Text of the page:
# Quick Divergence Theorem question

1. Mar 11, 2009

### Stef42

1. The problem statement, all variables and given/known data
Use the divergence theorem in three dimensions

$$\int\int\int\nabla\bullet V d\tau= \int \int V \bullet n d \sigma$$

to evaluate the flux of the vector field

V= (3x-2y)i + x4zj + (1-2z)k

through the hemisphere bounded by the spherical surface x2+y2+z2=a2 (for z>0) and the x-y plane

Hint: The direct evauation of the flux may not be the easiest way to proceed

2. Relevant equations

3. The attempt at a solution
I found it pretty simple which means I probably messed up (and I'm not sure what the hint is talking about
ok so the divergence is
$$\nabla \bullet V = 3-2=1$$

and the integral over the volume of the hemisphere (using spherical polar coordinates) is
$$\int_{0}^a r^2 d \tau \int_{0}^{2\pi} d\phi \int_{0}^{\pi/2} sin\theta d\theta = \frac{2\pi a^3}{3}$$

So am I doing it completely wrong? I don't know the answer but if anyone could look through it and spot anything I would really appreciate it

2. Mar 11, 2009

### tiny-tim

Hi Stef42!

(have a del: ∇ and a theta: θ and a phi: φ and a sigma: σ and use \cdot instead of \bullet )
Looks fine to me …

I think the hint just means don't use V.n, which is the flux, use ∇.V … though that's a bit unnecessary since they've already told you to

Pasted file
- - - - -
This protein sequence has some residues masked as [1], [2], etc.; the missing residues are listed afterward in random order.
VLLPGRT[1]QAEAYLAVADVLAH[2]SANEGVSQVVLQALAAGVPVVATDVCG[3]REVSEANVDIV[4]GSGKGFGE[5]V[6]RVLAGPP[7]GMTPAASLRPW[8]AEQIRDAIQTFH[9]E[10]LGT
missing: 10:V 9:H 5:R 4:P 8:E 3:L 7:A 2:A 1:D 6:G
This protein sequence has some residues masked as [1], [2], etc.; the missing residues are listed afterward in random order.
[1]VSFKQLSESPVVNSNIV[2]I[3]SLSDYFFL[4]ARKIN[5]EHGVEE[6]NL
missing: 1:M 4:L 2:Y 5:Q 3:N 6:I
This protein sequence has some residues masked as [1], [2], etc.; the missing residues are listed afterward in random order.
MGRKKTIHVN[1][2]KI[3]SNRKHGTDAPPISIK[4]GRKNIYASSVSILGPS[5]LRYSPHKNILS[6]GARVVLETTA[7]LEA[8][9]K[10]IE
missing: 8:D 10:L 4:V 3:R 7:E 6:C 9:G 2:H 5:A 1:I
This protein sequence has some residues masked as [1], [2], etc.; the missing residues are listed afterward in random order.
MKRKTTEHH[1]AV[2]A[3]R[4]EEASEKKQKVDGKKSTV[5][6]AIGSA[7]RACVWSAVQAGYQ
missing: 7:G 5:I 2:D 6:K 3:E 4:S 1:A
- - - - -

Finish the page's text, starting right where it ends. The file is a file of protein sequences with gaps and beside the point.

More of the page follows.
3. Mar 11, 2009

### Stef42

thanks for the speedy response tiny-tim :-)
Ok so just to clear up:
∇.V= divergence of vector field V
V.n= flux
So then the sigma integral is flux density ?
So what did I calculate? flux density aswell? wasn't I supposed to find the flux?

4. Mar 11, 2009

### tiny-tim

oooh, I get confused between flux and flux density …

anyway, V.n is definitely fluxy, and ∇.V definitely isn't

5. Mar 11, 2009

### Stef42

well, at least I'm not the only one who gets confused, damn vector calculus
well from my lectures notes:
"The divergence represents the flux density of the vector field and, because of the derivative operation, has an associated Fundamental Theorem of Calculus called the divergence theorem : (quotes equation)"

hmm think I'll go talk to him tomorrow :)